“Since January of this year, we have responded to dozens of opiate related overdoses and, unfortunately, the City has seen 4 deaths in this time that are heroin related. While we have been successful in our use of nasal Narcan and have saved lives, 4 deaths is 4 too many. The dangers of heroin and opiate use are notorious. We do a lot to collaborate in awareness, prevention, and treatment and will continue to look for new ways to rid our streets of this poison.

As a police department, let me again make our policy clear:

If you are not involved in opiates or heroin, help us. Inform yourself, call us when you see activity, volunteer. You can make a difference.

If you are a user of opiates or heroin, let us help you. We know you do not want this addiction. We have resources here in the City that can and will make a difference in your life. Do not become a statistic.

If you are a dealer of heroin, opiates or any other poison…We are coming for you. We will find you. We will prosecute you to the fullest extent possible. You will pay the price for making money off the misery of others. It’s not a matter of “if” we find you, it’s a matter of “when.” You’ve gotten your warning. Get out of our City.

Chief Campanello.”

Libertarians are very fond of finding examples they like from demographically exceptional areas and then pretending they can be applied to a highly diverse country of 300 million people. Gloucester Mass is a town of 30,000 that is 92% white according to the census. All the kids on the high school basketball team are white so that 92% is an estimate. The only black guy I’ve ever seen there was with me visiting friends.

Gloucester is also boxed in by the very wealthy Manchester-by-the Sea and the modestly well off Rockport. The kinds of problems these towns have with drugs can certainly be addressed with creative solutions that cost a lot of money. You have strong families, high employment and the sort of population prepared to work together to solve community problems.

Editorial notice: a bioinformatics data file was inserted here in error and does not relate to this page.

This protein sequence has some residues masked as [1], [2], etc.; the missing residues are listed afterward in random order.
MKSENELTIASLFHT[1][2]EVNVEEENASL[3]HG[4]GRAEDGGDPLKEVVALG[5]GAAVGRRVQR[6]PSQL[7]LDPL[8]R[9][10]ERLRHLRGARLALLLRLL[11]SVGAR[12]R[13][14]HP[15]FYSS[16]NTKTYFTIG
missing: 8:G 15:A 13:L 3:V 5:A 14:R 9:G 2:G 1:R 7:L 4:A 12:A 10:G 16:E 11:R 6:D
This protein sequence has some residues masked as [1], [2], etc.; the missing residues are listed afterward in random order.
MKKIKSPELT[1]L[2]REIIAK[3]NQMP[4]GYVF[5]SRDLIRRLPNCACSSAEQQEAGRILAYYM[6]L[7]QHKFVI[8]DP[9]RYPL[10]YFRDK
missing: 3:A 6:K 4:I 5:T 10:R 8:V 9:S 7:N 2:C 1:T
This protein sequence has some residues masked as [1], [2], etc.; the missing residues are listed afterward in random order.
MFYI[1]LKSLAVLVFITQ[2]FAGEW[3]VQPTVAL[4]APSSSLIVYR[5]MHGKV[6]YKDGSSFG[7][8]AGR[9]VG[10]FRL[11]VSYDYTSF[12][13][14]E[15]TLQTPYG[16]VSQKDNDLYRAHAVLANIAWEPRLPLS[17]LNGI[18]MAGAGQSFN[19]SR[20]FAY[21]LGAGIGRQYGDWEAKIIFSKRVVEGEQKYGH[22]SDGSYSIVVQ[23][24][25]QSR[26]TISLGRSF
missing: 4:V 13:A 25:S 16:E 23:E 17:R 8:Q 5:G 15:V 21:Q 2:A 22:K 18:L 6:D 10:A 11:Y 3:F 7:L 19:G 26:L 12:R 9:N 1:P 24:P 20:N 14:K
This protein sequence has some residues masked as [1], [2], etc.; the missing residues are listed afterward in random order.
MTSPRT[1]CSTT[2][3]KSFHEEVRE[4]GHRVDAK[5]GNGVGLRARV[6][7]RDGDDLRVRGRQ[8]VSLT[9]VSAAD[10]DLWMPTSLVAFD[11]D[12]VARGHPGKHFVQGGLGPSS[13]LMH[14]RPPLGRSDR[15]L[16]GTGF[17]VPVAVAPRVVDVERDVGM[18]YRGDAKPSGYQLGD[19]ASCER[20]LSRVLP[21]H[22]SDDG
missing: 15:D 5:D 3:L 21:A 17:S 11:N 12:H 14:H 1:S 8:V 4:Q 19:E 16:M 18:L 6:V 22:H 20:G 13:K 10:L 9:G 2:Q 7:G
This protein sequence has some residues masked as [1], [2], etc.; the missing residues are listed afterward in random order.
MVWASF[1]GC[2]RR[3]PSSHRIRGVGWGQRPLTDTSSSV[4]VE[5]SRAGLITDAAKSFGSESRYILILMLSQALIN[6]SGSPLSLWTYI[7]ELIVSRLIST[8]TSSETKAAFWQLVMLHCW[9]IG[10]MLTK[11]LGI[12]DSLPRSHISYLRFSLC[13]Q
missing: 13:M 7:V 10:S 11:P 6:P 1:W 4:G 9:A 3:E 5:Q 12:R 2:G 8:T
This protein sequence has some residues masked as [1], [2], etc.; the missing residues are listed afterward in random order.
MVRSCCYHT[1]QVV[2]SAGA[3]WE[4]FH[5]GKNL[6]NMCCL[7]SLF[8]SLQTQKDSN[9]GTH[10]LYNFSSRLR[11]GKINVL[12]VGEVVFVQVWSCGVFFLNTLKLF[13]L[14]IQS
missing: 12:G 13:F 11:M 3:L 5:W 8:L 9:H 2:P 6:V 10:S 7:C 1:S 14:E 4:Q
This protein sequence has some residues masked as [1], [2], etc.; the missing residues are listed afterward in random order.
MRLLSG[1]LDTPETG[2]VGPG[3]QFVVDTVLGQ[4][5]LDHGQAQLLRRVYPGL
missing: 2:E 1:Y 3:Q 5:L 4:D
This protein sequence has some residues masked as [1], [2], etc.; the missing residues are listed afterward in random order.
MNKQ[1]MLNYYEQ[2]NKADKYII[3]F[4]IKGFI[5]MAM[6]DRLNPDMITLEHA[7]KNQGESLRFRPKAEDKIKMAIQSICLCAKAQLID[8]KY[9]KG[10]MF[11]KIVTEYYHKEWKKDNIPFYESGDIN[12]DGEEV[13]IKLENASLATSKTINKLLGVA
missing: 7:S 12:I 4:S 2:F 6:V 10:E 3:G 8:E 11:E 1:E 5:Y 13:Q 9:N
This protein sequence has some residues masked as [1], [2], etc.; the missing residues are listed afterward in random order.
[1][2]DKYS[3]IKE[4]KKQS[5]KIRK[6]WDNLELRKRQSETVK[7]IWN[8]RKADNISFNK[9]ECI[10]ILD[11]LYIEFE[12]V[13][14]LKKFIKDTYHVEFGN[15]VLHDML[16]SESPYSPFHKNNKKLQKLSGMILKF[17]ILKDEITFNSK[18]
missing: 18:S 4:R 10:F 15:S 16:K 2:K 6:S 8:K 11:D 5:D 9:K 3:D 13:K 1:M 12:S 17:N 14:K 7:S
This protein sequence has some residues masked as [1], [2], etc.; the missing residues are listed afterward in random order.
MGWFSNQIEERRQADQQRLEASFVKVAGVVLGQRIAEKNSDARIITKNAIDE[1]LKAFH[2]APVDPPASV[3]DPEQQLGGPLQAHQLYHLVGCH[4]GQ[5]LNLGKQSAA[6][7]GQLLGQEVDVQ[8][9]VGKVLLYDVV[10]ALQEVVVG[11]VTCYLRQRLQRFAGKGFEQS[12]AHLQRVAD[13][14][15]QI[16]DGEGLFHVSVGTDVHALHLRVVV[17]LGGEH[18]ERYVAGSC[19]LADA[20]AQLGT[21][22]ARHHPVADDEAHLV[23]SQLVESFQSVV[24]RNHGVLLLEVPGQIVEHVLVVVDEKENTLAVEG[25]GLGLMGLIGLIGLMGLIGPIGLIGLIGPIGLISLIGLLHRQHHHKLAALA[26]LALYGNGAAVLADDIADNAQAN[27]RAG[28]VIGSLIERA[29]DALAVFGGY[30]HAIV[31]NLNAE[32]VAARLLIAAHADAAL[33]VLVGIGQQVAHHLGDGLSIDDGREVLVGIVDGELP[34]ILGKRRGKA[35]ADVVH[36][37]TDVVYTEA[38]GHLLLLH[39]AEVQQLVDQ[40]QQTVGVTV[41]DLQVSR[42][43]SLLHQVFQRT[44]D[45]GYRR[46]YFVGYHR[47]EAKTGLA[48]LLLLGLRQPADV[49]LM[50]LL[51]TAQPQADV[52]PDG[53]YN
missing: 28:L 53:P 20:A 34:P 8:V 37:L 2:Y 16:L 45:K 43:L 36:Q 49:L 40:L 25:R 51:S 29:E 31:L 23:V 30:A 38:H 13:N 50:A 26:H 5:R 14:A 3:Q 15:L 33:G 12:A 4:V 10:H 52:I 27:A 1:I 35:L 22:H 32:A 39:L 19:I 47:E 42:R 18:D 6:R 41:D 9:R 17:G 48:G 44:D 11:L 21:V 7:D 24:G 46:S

West Baltimore, in contrast, is full of fatherless children, universal unemployment and the sort of population that thinks it proper to shoot a guy because he’s wearing the wrong sneakers. Telling the dealers to go to another town works in SWPL-ville. In the ghetto, the dealers order the cops around. Gloucester’s problem is a community problem. West Baltimore’s problem is a containment problem.

I think the libertarians are probably mostly right about drug prohibition. Throwing people in jail for weed is stupid, but we don’t do anywhere near as much of it as claimed. Guys in the can for weed pleaded down from bigger charges. Still, it is a waste of resources to throw potheads in jail. When you move onto things like meth and heroine, the libertarian argument starts to sound naive.

Then there is the demographic problem. Compton California was a mess before crack cocaine. Take away the crack and those boys in the hood are not becoming stock brokers. They will find some other criminal activity. Down deep, libertarians, just like liberals, believe man is infinitely malleable. Just like liberals, no amount of contrary experience will change their minds.

The Crushing Reality of Mathematics

A fun book to read, if you have a thick skin, is called The Big Questions by a libertarian crackpot named Steve Landsburg. Somewhere in the book he makes the excellent point that mathematics is universal and immutable. At the dawn of time, two plus two equaled four for all values of two. It’s never changed and will never change, even if the universe collapses into an infinitely dense mass.

If you are looking for a nice shorthand definition of reality, mathematics is a good choice. Consequently, a good definition of “crisis” is when beliefs violently realign with mathematics. The Greek crisis is about the number of Euros they owe to creditors is bigger than the number of Euros they have in their accounts.

To paraphrase Philip K. Dick, math is that which, when you stop believing in it, doesn’t go away. Like reality, people can only take so much math so we spend a lot of time pretending it is negotiable. The most obvious example is the American pension system. Every week we see stories like this one about how cities and towns are being crushed by pension debts.